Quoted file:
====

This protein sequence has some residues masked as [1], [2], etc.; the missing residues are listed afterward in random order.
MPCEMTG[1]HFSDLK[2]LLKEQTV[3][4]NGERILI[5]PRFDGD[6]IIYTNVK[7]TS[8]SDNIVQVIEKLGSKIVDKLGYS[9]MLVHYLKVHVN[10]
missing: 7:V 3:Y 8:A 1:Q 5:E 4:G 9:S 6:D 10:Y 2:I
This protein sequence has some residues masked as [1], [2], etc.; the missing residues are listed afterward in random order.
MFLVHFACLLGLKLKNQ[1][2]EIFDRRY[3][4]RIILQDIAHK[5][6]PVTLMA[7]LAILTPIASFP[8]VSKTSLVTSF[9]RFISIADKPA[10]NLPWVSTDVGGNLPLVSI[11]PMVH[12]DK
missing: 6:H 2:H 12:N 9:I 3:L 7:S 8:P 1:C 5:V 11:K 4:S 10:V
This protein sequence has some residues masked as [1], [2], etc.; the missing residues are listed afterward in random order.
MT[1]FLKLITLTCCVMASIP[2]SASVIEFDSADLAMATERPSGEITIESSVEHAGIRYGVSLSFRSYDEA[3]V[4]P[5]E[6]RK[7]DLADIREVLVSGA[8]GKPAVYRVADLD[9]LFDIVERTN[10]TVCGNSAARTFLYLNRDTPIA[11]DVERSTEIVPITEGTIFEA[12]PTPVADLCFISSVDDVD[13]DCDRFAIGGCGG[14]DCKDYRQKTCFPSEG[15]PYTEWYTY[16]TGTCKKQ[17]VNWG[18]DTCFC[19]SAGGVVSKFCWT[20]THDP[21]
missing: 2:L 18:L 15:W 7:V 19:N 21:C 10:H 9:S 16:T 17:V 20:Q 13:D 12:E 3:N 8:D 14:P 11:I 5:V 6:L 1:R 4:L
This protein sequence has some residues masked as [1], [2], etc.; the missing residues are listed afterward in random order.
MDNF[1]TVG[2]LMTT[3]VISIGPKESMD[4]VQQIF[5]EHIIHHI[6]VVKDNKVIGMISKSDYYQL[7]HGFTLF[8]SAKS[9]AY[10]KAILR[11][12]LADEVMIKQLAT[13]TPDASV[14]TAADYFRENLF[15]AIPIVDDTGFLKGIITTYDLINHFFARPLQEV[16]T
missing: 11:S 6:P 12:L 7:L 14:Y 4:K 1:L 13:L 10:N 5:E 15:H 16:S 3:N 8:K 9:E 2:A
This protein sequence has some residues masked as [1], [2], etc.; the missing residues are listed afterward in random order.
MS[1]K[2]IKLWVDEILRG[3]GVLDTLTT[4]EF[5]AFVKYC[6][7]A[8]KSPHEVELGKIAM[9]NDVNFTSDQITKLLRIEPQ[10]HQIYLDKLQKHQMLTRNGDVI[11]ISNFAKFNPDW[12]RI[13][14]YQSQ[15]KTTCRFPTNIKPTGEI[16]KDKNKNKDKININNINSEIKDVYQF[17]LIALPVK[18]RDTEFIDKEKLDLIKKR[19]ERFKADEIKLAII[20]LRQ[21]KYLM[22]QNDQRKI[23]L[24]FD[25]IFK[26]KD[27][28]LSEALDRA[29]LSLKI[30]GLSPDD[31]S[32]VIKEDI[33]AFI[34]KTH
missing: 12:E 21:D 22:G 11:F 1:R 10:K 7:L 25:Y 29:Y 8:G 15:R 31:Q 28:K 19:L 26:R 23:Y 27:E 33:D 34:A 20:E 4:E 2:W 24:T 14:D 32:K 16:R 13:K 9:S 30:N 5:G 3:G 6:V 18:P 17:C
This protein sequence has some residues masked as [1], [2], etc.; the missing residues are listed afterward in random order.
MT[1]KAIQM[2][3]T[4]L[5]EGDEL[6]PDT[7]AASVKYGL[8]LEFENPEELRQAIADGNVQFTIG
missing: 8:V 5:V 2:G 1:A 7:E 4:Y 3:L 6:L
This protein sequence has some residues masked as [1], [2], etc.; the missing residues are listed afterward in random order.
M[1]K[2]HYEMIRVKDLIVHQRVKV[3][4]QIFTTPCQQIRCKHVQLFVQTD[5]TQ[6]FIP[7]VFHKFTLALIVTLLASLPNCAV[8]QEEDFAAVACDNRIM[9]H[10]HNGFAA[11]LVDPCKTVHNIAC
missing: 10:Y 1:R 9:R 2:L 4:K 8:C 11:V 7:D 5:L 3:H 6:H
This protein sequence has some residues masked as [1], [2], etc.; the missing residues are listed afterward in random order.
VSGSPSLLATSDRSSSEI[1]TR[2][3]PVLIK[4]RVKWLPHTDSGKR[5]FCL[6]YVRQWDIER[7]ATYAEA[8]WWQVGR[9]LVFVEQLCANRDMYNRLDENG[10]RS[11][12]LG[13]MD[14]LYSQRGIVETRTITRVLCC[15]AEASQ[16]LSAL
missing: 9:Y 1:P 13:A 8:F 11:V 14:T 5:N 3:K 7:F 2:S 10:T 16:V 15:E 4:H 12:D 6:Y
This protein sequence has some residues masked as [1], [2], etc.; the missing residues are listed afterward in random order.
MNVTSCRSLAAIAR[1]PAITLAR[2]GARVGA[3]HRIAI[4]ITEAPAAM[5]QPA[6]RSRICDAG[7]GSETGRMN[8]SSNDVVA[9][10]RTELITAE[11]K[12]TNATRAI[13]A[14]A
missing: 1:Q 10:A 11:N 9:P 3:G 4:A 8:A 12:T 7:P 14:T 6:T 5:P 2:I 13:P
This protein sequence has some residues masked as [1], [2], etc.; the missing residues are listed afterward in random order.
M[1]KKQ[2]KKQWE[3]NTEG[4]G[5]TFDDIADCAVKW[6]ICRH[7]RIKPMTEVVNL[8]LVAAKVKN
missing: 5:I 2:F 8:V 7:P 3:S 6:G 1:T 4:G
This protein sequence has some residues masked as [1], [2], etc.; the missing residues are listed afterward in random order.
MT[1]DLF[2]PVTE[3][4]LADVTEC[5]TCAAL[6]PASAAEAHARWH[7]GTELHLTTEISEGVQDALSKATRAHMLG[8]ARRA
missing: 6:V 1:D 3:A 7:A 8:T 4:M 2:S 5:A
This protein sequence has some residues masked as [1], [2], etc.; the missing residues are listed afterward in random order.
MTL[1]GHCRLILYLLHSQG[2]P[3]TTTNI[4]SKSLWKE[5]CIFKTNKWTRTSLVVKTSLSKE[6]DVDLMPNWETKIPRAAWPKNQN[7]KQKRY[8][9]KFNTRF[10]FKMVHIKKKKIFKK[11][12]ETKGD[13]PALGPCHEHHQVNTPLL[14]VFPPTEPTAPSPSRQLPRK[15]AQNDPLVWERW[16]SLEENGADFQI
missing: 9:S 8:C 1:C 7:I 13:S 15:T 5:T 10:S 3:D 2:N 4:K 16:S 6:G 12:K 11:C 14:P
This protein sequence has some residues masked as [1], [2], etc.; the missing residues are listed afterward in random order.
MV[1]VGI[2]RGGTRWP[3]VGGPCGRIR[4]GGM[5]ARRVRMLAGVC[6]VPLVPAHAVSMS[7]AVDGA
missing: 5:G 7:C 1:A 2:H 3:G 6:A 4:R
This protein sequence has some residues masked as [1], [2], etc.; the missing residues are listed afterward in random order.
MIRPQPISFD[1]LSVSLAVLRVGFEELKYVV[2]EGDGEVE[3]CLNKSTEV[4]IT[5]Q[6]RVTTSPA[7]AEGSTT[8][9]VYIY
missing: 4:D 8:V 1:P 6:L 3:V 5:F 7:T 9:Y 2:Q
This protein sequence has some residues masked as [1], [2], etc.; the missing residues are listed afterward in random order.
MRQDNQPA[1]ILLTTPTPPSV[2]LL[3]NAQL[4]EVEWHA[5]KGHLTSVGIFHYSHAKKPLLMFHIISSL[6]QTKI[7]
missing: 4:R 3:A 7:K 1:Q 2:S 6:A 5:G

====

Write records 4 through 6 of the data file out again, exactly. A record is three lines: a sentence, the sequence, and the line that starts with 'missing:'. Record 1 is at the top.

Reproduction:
This protein sequence has some residues masked as [1], [2], etc.; the missing residues are listed afterward in random order.
MDNF[1]TVG[2]LMTT[3]VISIGPKESMD[4]VQQIF[5]EHIIHHI[6]VVKDNKVIGMISKSDYYQL[7]HGFTLF[8]SAKS[9]AY[10]KAILR[11][12]LADEVMIKQLAT[13]TPDASV[14]TAADYFRENLF[15]AIPIVDDTGFLKGIITTYDLINHFFARPLQEV[16]T
missing: 11:S 6:P 12:L 7:L 14:Y 4:K 1:L 13:L 10:N 5:E 15:H 16:S 3:N 8:K 9:E 2:A
This protein sequence has some residues masked as [1], [2], etc.; the missing residues are listed afterward in random order.
MS[1]K[2]IKLWVDEILRG[3]GVLDTLTT[4]EF[5]AFVKYC[6][7]A[8]KSPHEVELGKIAM[9]NDVNFTSDQITKLLRIEPQ[10]HQIYLDKLQKHQMLTRNGDVI[11]ISNFAKFNPDW[12]RI[13][14]YQSQ[15]KTTCRFPTNIKPTGEI[16]KDKNKNKDKININNINSEIKDVYQF[17]LIALPVK[18]RDTEFIDKEKLDLIKKR[19]ERFKADEIKLAII[20]LRQ[21]KYLM[22]QNDQRKI[23]L[24]FD[25]IFK[26]KD[27][28]LSEALDRA[29]LSLKI[30]GLSPDD[31]S[32]VIKEDI[33]AFI[34]KTH
missing: 12:E 21:D 22:G 11:F 1:R 10:K 7:L 25:Y 29:Y 8:G 15:R 31:Q 28:K 19:L 26:R 23:Y 27:E 33:D 34:A 20:E 4:E 2:W 24:T 14:D 32:K 16:R 13:K 9:S 30:N 5:G 3:G 6:V 18:P 17:C
This protein sequence has some residues masked as [1], [2], etc.; the missing residues are listed afterward in random order.
MT[1]KAIQM[2][3]T[4]L[5]EGDEL[6]PDT[7]AASVKYGL[8]LEFENPEELRQAIADGNVQFTIG
missing: 8:V 5:V 2:G 1:A 7:E 4:Y 3:L 6:L